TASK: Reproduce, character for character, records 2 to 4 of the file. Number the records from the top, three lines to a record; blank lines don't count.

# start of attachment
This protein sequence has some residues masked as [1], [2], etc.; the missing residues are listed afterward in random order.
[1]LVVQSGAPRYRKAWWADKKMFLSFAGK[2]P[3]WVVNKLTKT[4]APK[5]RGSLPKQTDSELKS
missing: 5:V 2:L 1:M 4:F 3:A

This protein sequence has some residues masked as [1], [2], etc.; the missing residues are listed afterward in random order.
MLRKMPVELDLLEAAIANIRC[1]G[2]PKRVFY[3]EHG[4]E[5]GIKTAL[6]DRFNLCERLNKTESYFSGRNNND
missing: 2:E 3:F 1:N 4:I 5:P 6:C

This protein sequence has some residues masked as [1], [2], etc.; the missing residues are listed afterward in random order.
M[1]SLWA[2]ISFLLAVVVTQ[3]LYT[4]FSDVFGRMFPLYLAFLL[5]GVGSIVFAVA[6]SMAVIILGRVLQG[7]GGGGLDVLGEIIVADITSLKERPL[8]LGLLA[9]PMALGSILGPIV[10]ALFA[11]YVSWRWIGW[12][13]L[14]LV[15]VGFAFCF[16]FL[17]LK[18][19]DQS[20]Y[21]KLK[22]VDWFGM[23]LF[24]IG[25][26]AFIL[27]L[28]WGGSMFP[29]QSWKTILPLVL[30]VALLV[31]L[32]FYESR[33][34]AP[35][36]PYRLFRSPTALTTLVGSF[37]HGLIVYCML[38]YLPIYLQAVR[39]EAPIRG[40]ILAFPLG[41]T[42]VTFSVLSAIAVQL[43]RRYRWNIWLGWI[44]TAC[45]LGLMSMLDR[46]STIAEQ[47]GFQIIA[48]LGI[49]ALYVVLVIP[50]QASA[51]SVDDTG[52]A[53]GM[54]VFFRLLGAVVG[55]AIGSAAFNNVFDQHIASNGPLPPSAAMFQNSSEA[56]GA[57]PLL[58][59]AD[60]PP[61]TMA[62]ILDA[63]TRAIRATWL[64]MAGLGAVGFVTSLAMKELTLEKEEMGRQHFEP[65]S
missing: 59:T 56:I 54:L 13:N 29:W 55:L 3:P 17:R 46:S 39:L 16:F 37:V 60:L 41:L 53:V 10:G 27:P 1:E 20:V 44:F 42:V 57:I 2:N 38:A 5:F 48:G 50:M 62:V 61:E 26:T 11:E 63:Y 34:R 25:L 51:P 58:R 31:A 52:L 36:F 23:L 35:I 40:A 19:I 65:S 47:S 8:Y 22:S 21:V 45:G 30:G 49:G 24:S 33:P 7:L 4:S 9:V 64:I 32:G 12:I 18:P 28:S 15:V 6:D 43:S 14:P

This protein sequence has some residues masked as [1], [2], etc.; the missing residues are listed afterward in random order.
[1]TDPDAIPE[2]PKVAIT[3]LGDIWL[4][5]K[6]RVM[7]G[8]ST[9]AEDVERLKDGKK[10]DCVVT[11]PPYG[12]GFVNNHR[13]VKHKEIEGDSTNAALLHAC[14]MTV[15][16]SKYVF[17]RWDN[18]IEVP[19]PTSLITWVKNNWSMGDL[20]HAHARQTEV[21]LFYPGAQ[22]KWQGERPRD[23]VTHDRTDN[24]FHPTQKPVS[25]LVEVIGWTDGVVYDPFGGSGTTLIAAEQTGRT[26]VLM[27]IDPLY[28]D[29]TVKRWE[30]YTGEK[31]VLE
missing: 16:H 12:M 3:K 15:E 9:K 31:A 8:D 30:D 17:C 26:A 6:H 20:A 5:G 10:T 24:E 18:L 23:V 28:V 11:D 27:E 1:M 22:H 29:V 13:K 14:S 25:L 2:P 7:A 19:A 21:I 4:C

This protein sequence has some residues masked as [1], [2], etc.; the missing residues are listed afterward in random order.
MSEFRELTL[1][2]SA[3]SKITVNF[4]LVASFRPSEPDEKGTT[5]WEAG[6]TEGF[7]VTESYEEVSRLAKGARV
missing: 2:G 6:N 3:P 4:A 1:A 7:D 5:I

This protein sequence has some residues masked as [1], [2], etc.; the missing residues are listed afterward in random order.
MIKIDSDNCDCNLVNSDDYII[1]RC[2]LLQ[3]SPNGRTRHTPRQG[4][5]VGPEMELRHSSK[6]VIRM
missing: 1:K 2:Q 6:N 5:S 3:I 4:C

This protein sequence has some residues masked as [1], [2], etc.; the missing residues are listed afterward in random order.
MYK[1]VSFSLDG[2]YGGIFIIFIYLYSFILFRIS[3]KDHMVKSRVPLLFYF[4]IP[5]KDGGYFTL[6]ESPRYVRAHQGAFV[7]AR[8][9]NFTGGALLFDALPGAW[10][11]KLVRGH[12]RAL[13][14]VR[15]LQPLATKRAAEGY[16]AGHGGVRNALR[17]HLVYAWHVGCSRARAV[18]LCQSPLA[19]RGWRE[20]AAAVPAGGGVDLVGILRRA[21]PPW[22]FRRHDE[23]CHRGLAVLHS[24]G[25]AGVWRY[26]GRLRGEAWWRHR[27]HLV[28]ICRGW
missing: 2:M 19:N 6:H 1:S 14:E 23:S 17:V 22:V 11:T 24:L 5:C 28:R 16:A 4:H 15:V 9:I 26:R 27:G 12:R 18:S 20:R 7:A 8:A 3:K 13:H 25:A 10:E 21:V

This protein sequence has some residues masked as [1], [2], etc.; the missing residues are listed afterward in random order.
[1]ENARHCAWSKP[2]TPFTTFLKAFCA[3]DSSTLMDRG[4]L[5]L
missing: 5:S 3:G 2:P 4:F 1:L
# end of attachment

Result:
This protein sequence has some residues masked as [1], [2], etc.; the missing residues are listed afterward in random order.
MLRKMPVELDLLEAAIANIRC[1]G[2]PKRVFY[3]EHG[4]E[5]GIKTAL[6]DRFNLCERLNKTESYFSGRNNND
missing: 2:E 3:F 1:N 4:I 5:P 6:C

This protein sequence has some residues masked as [1], [2], etc.; the missing residues are listed afterward in random order.
M[1]SLWA[2]ISFLLAVVVTQ[3]LYT[4]FSDVFGRMFPLYLAFLL[5]GVGSIVFAVA[6]SMAVIILGRVLQG[7]GGGGLDVLGEIIVADITSLKERPL[8]LGLLA[9]PMALGSILGPIV[10]ALFA[11]YVSWRWIGW[12][13]L[14]LV[15]VGFAFCF[16]FL[17]LK[18][19]DQS[20]Y[21]KLK[22]VDWFGM[23]LF[24]IG[25][26]AFIL[27]L[28]WGGSMFP[29]QSWKTILPLVL[30]VALLV[31]L[32]FYESR[33][34]AP[35][36]PYRLFRSPTALTTLVGSF[37]HGLIVYCML[38]YLPIYLQAVR[39]EAPIRG[40]ILAFPLG[41]T[42]VTFSVLSAIAVQL[43]RRYRWNIWLGWI[44]TAC[45]LGLMSMLDR[46]STIAEQ[47]GFQIIA[48]LGI[49]ALYVVLVIP[50]QASA[51]SVDDTG[52]A[53]GM[54]VFFRLLGAVVG[55]AIGSAAFNNVFDQHIASNGPLPPSAAMFQNSSEA[56]GA[57]PLL[58][59]AD[60]PP[61]TMA[62]ILDA[63]TRAIRATWL[64]MAGLGAVGFVTSLAMKELTLEKEEMGRQHFEP[65]S
missing: 59:T 56:I 54:L 13:N 29:W 55:L 3:P 17:R 46:S 39:L 16:F 37:V 60:L 41:L 53:V 10:G 27:P 1:E 20:V 44:F 42:V 57:I 2:N 38:A 5:F 48:G 50:M 62:V 61:E 26:T 11:E 63:Y 34:R 25:L 51:P 58:R 31:A 52:L 36:F 23:L 35:I 40:A 19:I 65:S 47:S 8:Y 22:S 21:V 45:G 30:G 49:G 24:S 33:P 7:L 4:S 9:V 64:I 32:G 12:I 18:P 28:S 15:V 6:D 43:S 14:P

This protein sequence has some residues masked as [1], [2], etc.; the missing residues are listed afterward in random order.
[1]TDPDAIPE[2]PKVAIT[3]LGDIWL[4][5]K[6]RVM[7]G[8]ST[9]AEDVERLKDGKK[10]DCVVT[11]PPYG[12]GFVNNHR[13]VKHKEIEGDSTNAALLHAC[14]MTV[15][16]SKYVF[17]RWDN[18]IEVP[19]PTSLITWVKNNWSMGDL[20]HAHARQTEV[21]LFYPGAQ[22]KWQGERPRD[23]VTHDRTDN[24]FHPTQKPVS[25]LVEVIGWTDGVVYDPFGGSGTTLIAAEQTGRT[26]VLM[27]IDPLY[28]D[29]TVKRWE[30]YTGEK[31]VLE
missing: 16:H 12:M 3:K 15:E 9:K 31:A 8:D 30:D 17:C 26:A 6:H 20:A 5:G 10:T 24:E 18:L 23:V 28:V 11:D 27:E 1:M 22:H 29:V 13:K 14:S 25:L 2:P 7:A 19:A 21:I 4:C